where p1(1-p1)/n1 and p2(1-p2)/n2 are variances of two independent, random, binomial processes, p1 and p2 are the expected frequencies of occurrence for the two time periods (p=1/35), n1 is the number of samples in the first data set, and n2 is the number of samples in the second data set (for more details see Cassano et al., 2007). Because this statistical test does not account for the effects of serial correlation in the daily SLP fields, and thus likely overestimates the degrees of freedom, we determine an approximation for the effective degrees of freedom by dividing the number of samples of the two data sets by 7. This value is determined from the serial correlation of the SLP time series, which indicates that the atmosphere tends to reside in a circulation regime for about one week. This procedure decreases the degrees of freedom, thus establishing a higher threshold for determination of a significance level.
A pronounced, statistically significant increase is apparent in patterns with low pressure over the central Arctic (left of the master SOM, Figure 1), as well as those with strong high pressure across the western Arctic region and strong low pressure in the Atlantic sector and eastern Arctic (upper right SOM). The clusters in the middle, mostly dominated by a weak or a moderate high pressure over the central Arctic, decrease significantly. Taken together these changes represent a decrease in pressure over the central Arctic in this greenhouse-gas-forced model projection, but SOMs and their corresponding FOs allow for a more detailed, quantified look at regional variability in pressure change.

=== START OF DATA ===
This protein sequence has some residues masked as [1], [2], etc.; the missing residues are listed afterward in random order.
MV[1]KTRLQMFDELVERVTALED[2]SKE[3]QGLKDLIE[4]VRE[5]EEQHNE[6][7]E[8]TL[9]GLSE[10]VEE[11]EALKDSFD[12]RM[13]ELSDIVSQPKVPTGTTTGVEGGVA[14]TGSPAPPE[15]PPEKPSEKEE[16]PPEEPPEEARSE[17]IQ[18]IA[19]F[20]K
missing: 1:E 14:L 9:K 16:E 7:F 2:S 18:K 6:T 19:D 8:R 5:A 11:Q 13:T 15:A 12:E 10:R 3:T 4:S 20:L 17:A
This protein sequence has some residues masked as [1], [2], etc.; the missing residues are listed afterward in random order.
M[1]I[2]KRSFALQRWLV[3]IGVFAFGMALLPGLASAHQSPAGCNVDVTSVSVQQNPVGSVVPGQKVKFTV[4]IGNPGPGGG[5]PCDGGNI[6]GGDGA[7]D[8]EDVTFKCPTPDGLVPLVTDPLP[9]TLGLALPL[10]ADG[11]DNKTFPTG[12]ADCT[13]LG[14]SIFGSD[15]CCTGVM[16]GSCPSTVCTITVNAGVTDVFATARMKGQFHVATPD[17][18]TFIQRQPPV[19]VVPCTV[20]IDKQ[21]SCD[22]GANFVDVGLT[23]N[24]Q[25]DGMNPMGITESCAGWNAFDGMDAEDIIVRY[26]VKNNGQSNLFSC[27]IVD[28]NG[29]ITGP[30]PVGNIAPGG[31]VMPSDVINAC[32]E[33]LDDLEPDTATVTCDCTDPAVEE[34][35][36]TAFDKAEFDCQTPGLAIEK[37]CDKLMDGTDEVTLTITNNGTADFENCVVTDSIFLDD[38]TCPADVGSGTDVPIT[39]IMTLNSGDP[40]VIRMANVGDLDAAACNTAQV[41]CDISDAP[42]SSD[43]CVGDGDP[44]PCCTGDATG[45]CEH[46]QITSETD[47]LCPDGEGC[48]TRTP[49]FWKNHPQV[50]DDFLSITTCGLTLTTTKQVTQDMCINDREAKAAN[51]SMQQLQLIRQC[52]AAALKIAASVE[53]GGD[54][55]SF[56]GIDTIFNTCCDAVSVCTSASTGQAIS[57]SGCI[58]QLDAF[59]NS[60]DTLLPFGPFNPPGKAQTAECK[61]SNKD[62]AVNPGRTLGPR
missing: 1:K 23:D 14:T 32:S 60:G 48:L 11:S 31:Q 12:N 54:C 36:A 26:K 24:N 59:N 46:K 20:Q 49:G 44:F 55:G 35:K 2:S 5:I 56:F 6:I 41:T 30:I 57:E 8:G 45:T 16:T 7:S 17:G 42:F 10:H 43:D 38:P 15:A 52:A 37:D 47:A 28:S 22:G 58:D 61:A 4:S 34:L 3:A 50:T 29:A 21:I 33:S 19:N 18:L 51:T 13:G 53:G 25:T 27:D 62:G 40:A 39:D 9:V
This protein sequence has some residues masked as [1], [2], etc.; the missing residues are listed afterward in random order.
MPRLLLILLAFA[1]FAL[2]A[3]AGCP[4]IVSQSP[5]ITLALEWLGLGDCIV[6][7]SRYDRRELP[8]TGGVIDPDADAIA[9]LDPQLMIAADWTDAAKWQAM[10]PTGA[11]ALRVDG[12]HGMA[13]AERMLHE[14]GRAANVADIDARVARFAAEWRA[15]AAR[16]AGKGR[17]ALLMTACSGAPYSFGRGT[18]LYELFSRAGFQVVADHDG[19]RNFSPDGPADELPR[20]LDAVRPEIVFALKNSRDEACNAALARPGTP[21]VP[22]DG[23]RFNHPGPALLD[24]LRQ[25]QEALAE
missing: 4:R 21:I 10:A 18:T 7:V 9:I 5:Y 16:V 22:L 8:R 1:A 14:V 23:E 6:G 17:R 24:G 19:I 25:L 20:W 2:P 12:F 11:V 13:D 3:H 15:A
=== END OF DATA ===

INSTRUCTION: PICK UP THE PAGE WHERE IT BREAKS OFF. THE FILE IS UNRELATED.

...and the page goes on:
This section demonstrates how the SOM technique can be adapted to better understand what processes are driving the change in a variable of interest. Cassano et al. (2007) formulated a method that separates the factors contributing to a temporal change in a variable of interest into the portion caused by a change in the FO of daily maps in a cluster, the portion due to a change in the cluster-mean value of the physical variable, and a third due to a combination of the two effects. The equation is given as follows:
where Δx is the total change in a variable between two different time periods, xi is the cluster-averaged variable in the initial time period, fi is the FO of the daily maps in cluster i during the initial period, Δfi is the change in FO for cluster i between the two periods of interest, Δxi is the change in the cluster-averaged variable between the two periods of interest, and N is the total number of clusters (N = 35 in this study). Expanding (1):
The first term, xiΔfi relates changes in the pressure field to changes in the FO of circulation patterns. It shows a portion of the total change owing to shifts in the frequencies with which daily SLP fields reside in the patterns depicted in the SOM. A change in this distribution represents a change in the surface circulation, and thus we loosely refer to this contribution as the “dynamic factor.” The second term, fiΔxi, relates to temporal changes in the variable of interest averaged over all days that belong to a cluster. In the case of cloud fraction, changes of this type are likely caused mainly by thermodynamic effects – such as changes in the horizontal and vertical distribution of water vapor, varying moisture and temperature gradients, or changes in evaporation—thus we refer to this contribution as the “thermodynamic factor” (Cassano et al. 2007; Skific et al. 2009a; 2009b). The third term in Eq. 2 represents the contribution from the interaction of both changing pattern frequency and the cluster-averaged variable. This term tends to be small compared to the other two.